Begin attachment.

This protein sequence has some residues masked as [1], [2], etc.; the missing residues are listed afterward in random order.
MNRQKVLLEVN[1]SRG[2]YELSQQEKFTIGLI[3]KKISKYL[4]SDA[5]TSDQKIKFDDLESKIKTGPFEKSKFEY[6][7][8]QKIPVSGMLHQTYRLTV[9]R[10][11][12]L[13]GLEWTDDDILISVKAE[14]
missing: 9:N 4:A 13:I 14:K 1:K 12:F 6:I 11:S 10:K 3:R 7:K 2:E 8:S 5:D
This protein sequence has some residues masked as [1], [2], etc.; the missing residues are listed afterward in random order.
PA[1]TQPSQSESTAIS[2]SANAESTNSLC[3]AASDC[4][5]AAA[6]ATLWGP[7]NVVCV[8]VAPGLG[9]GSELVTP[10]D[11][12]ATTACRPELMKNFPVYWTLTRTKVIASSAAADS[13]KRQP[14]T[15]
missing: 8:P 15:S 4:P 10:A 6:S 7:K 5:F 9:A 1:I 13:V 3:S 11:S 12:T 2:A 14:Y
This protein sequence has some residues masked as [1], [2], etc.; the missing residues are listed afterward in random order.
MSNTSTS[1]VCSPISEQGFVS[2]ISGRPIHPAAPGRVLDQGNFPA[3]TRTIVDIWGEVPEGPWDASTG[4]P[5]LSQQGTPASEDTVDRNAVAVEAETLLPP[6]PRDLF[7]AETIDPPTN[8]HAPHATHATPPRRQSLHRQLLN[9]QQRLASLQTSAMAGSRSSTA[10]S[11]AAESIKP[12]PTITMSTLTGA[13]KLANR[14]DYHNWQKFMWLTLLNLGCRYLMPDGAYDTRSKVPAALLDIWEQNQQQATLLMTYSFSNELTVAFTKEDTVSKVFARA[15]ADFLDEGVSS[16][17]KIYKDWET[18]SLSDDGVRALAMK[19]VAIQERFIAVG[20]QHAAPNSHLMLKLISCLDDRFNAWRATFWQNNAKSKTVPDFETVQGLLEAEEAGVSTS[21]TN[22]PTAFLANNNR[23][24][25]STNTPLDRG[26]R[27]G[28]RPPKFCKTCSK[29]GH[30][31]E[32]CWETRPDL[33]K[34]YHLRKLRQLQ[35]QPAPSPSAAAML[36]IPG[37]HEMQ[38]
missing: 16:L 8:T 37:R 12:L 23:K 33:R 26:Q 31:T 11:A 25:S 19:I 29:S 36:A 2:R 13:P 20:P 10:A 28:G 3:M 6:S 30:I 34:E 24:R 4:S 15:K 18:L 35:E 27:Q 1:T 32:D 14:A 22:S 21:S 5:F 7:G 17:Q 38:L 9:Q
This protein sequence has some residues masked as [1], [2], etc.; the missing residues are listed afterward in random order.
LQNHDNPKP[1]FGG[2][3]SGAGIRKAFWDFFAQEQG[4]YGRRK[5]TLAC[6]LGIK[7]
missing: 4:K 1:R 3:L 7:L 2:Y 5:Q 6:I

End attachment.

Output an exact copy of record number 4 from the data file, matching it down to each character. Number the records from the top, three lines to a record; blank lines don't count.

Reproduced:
This protein sequence has some residues masked as [1], [2], etc.; the missing residues are listed afterward in random order.
LQNHDNPKP[1]FGG[2][3]SGAGIRKAFWDFFAQEQG[4]YGRRK[5]TLAC[6]LGIK[7]
missing: 4:K 1:R 3:L 7:L 2:Y 5:Q 6:I